OS X: Launching Another Application Programmatically

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Occasionally an application may require that another application be run. This other application may be some behind-the-scenes “helper” or auxiliary app, or it may be necessary for the user as part of a larger workflow. In this post, we go over some techniques for launching an application programmatically. In the process, I’ll go over a general method for passing parameters to a bundled AppleScript.

An Xcode project for this is available on github.

A Very Simple Approach
The Wrong Way To Do This

For the simplest situations — where you simply want to get another app to launch and become the frontmost app — it’s possible to write just a few lines of code that leverages AppleScript. Here’s a basic function:

This is a two-step process: we have to run the app, and then activate it. If we simply activate, an already-running app will become the frontmost app; however, if the app is not running, it will launch as desired, but not become the frontmost app. We could get around this by simply doing the activate twice, but in the case of a running app, this tends to produce a “flash”.

The osascript shell command simply executes AppleScripts, so we construct our script with the appropriate code, and then use the system call to execute it. So we have a chain of execution here: our app executes the system function, which calls osascript, which then executes the AppleScript code. The plethora of backslashes are a bit jarring to the eye, but are necessary to produce the correct C string to pass through each layer of this onion-like execution path.

Another Simple Approach (Also Wrong)

Because we’re using AppleScript in the approach taken above, it may occur to you that we could simply write a separate AppleScript, and use the system call to execute it:

The problem with this is that MyScript.scpt needs to be on the path that system uses. Definitely can be done in some ad-hoc fashion, or the the full path can be provided; but this is no argument in favor of this approach.

The Right Way

Astute readers will object that this (a) is pretty ugly, and (b) does not leverage built-in Objective-C/Cocoa functionality at all. This is quite true, and I only show it in case straight C code is the only alternative, and for pedagogical reasons. Here’s the same approach, done much more “correctly”:

Here, we’re doing exactly analogous steps to the “wrong way”, but it’s clearly more in the spirit of programming for OS X. Another advantage to this approach is that we can get informative result/status back from the attempt to execute the script code (see this stackoverflow post for an example); in contrast, the system call only returns an error code.

Using a Bundled AppleScript
Hard-Coded Script

Perhaps the “best practice” approach to the problem noted above is to include the script in the app’s bundle, and to use NSAppleScript. I’ll present the simpler version of this first, in which the script itself hard-codes the name of the app to be launched. The idea is simple: we can create an NSAppleScript directly from the bundled script, and execute it as in the second example listed:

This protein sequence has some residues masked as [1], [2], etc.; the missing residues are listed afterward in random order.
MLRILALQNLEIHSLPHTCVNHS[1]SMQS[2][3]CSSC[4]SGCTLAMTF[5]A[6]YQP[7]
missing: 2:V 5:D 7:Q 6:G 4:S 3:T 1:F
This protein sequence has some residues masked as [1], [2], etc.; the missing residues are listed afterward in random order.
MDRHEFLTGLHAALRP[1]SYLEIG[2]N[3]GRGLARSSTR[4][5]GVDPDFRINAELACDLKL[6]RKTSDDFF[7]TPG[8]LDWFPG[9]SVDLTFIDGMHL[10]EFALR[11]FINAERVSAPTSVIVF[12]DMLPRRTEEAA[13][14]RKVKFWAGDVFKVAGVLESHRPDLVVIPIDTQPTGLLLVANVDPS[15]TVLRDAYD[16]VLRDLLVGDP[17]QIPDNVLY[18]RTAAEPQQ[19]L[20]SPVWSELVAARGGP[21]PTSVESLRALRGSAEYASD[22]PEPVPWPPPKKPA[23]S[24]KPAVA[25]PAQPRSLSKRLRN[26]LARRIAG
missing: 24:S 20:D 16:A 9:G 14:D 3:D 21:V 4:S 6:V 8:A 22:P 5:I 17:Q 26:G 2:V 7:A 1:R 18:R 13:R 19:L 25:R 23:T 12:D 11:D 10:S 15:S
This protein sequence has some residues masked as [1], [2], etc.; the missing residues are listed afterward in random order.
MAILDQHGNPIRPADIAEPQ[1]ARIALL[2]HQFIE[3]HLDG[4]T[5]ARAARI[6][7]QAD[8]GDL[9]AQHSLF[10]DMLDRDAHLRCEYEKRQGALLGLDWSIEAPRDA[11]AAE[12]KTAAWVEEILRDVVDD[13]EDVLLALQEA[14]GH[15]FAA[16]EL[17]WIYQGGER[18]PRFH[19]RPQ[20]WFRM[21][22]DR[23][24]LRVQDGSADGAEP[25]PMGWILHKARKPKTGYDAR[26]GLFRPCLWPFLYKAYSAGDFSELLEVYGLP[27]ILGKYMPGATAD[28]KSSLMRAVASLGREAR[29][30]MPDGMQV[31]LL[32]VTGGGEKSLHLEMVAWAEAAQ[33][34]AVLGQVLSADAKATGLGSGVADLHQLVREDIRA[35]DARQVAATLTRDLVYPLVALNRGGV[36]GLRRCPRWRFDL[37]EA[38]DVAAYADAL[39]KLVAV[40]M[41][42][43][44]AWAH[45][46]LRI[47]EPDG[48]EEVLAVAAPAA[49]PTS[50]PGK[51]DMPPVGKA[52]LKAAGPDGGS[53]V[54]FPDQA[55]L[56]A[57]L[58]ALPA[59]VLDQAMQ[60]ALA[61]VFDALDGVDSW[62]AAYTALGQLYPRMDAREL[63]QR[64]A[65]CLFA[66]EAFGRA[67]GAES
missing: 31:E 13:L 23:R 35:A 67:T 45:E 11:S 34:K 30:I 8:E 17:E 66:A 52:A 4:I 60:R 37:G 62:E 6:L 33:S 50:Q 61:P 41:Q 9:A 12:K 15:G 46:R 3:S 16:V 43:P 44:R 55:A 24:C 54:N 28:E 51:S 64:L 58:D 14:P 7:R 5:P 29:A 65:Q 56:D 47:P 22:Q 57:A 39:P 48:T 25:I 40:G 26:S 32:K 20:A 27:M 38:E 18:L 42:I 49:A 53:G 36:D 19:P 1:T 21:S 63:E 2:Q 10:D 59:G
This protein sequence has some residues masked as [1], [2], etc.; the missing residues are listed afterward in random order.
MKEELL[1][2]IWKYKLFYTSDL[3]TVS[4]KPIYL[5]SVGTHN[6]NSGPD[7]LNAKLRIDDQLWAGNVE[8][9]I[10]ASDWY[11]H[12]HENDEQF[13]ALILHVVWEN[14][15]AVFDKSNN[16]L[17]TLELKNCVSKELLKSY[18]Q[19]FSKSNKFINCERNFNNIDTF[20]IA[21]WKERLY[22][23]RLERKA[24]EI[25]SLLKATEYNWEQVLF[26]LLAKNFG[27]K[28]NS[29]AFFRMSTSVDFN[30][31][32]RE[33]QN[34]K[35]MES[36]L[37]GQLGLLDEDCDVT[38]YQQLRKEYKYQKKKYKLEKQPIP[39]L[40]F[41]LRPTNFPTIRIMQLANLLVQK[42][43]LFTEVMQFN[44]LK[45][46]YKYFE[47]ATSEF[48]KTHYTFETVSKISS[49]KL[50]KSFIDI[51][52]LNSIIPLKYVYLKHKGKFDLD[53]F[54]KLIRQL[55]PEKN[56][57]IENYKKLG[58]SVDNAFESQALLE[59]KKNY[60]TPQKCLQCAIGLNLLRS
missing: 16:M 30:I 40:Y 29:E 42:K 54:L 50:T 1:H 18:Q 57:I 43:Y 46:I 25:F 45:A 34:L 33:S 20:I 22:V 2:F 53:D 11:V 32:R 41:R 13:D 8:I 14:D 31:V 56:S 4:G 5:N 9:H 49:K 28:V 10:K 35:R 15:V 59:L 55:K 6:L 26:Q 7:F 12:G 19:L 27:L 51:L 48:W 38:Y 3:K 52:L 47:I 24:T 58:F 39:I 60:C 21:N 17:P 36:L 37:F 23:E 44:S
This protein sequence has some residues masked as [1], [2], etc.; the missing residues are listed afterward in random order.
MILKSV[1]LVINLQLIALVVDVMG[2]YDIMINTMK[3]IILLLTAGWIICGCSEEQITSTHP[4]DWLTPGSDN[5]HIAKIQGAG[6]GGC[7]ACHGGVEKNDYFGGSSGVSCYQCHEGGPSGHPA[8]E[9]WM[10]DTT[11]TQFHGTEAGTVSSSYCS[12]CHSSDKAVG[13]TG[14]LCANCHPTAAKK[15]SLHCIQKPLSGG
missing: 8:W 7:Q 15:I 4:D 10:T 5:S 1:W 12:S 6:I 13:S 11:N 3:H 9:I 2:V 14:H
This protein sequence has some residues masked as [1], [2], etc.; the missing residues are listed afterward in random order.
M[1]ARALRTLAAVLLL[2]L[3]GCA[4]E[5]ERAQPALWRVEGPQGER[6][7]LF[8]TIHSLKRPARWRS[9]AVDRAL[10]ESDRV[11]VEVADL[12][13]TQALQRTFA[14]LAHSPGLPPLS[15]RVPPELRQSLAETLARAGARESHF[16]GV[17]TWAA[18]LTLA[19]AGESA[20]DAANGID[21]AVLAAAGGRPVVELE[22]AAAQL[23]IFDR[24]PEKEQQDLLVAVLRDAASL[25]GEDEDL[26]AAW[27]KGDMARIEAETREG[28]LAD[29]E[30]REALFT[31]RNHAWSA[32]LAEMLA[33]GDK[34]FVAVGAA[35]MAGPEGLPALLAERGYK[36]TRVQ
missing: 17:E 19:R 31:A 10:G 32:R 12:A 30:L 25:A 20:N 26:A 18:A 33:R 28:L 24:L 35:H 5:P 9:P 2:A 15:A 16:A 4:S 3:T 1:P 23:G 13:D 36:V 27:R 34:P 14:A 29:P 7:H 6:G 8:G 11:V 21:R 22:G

The bundled script is simple:

For such a trivial task as launching an application, creating a bundled script offers little advantage over the construction-on-the-fly nature of the previous approach. However, in the case of more complex script code, keeping the script as a separate file will make for cleaner code, and allow for development and debugging of the script to be done in a more standalone fashion.

 Passing Parameters to An AppleScript

The preceding example is simple, and works fine if there’s only one app you’ll be needing to launch. However, it is possible to create an AppleScript that contains a parameterized function, and to call that function with an argument (in our case, the name of the app to be launched). Such a script might look like this:

The code to create the NSAppleScript object and to create the parameter-argument pair comes from some Apple documentation addressing the passing of parameters to scripts in general:

This is rather a lot of code, consisting primarily of the commands that set up the parameter passing. Apple’s comments describe the role of the various objects/functions involved, so I won’t go into details.

This approach is probably massive overkill for our purpose, but I’ve included it to show how to pass parameters from an app to an AppleScript it executes. More parameters can be passed — note that the code uses a list-type event descriptor:

The code block following  if (scriptObject != nil) {  can be generalized, then, to create and pass a number of parameters to the script. Such additional parameters may be used directly as part of AppleScript commands, or may be themselves passed as parameters to the application that gets launched by the script.

The Apple technical note I referenced contains details on how to bundle an AppleScript using Xcode, as well.